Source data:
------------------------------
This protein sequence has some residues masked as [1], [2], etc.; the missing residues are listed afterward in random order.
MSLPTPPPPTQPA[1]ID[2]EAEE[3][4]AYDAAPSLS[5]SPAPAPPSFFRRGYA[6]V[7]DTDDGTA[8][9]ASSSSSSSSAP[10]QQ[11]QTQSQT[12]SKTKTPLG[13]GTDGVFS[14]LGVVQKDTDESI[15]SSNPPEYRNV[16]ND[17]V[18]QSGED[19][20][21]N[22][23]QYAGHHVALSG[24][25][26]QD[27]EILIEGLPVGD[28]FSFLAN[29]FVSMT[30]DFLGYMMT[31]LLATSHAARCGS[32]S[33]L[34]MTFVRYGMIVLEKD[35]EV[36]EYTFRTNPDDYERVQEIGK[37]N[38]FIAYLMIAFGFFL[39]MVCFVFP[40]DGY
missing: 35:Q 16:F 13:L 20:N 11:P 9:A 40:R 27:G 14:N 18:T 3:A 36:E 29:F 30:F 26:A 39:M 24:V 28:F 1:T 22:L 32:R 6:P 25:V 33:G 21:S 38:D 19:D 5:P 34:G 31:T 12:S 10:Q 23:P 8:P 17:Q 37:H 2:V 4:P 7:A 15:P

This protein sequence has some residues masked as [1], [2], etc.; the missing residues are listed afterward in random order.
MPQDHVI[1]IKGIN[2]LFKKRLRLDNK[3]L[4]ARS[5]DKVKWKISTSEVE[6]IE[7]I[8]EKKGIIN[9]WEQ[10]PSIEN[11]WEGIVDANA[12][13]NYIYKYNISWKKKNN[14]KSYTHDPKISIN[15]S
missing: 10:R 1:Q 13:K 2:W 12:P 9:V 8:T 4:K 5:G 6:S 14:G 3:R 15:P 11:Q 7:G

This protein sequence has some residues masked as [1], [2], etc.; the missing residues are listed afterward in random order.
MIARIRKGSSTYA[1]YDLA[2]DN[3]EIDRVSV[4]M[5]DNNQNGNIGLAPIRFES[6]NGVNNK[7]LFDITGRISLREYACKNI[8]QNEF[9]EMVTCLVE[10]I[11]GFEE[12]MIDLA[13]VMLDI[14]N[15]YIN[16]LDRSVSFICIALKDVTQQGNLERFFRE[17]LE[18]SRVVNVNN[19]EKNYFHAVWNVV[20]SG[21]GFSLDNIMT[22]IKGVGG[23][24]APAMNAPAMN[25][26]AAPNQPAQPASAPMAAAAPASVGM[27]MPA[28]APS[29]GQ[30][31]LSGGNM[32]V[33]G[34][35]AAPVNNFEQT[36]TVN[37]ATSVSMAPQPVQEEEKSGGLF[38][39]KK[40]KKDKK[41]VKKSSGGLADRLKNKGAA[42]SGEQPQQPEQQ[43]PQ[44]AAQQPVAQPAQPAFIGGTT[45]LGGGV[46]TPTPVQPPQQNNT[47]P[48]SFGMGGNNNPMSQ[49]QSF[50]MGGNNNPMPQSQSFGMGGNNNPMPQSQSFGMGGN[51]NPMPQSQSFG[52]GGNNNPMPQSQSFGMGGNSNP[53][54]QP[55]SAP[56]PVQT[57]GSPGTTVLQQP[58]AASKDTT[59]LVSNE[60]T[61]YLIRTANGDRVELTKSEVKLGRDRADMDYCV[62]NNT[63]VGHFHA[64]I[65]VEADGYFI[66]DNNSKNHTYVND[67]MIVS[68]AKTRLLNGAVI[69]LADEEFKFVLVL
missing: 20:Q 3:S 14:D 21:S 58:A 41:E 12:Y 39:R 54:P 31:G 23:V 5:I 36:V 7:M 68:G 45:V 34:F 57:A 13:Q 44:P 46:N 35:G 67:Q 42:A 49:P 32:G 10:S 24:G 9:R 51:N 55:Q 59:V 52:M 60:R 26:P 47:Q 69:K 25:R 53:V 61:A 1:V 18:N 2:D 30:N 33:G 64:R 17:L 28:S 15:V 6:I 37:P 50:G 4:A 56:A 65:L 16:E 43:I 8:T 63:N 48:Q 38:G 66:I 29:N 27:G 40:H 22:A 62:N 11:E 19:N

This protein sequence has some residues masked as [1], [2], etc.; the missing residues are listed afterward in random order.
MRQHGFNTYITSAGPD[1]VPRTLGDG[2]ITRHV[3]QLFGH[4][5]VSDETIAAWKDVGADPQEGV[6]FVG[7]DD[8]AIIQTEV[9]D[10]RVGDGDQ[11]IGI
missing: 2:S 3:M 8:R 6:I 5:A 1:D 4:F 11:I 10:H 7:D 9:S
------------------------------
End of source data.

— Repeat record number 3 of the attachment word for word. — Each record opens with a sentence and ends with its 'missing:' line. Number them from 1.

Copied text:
This protein sequence has some residues masked as [1], [2], etc.; the missing residues are listed afterward in random order.
MIARIRKGSSTYA[1]YDLA[2]DN[3]EIDRVSV[4]M[5]DNNQNGNIGLAPIRFES[6]NGVNNK[7]LFDITGRISLREYACKNI[8]QNEF[9]EMVTCLVE[10]I[11]GFEE[12]MIDLA[13]VMLDI[14]N[15]YIN[16]LDRSVSFICIALKDVTQQGNLERFFRE[17]LE[18]SRVVNVNN[19]EKNYFHAVWNVV[20]SG[21]GFSLDNIMT[22]IKGVGG[23][24]APAMNAPAMN[25][26]AAPNQPAQPASAPMAAAAPASVGM[27]MPA[28]APS[29]GQ[30][31]LSGGNM[32]V[33]G[34][35]AAPVNNFEQT[36]TVN[37]ATSVSMAPQPVQEEEKSGGLF[38][39]KK[40]KKDKK[41]VKKSSGGLADRLKNKGAA[42]SGEQPQQPEQQ[43]PQ[44]AAQQPVAQPAQPAFIGGTT[45]LGGGV[46]TPTPVQPPQQNNT[47]P[48]SFGMGGNNNPMSQ[49]QSF[50]MGGNNNPMPQSQSFGMGGNNNPMPQSQSFGMGGN[51]NPMPQSQSFG[52]GGNNNPMPQSQSFGMGGNSNP[53][54]QP[55]SAP[56]PVQT[57]GSPGTTVLQQP[58]AASKDTT[59]LVSNE[60]T[61]YLIRTANGDRVELTKSEVKLGRDRADMDYCV[62]NNT[63]VGHFHA[64]I[65]VEADGYFI[66]DNNSKNHTYVND[67]MIVS[68]AKTRLLNGAVI[69]LADEEFKFVLVL
missing: 20:Q 3:S 14:D 21:S 58:A 41:E 12:Y 39:R 54:P 31:G 23:V 5:I 36:V 7:M 68:G 45:V 34:F 57:A 13:Q 44:P 46:N 35:G 67:Q 42:A 49:P 32:G 10:S 24:G 9:R 51:N 55:Q 59:V 52:M 60:R 26:P 47:Q 69:K 25:R 53:V 61:A 1:V 18:N 2:D 30:N 33:G 64:R 17:L 28:S 15:V 6:I 37:P 50:G 4:A 56:A 65:L 16:E 43:I 8:T 63:N 48:Q 38:G 66:I 29:N 27:G 40:H 22:A 62:N 11:E 19:N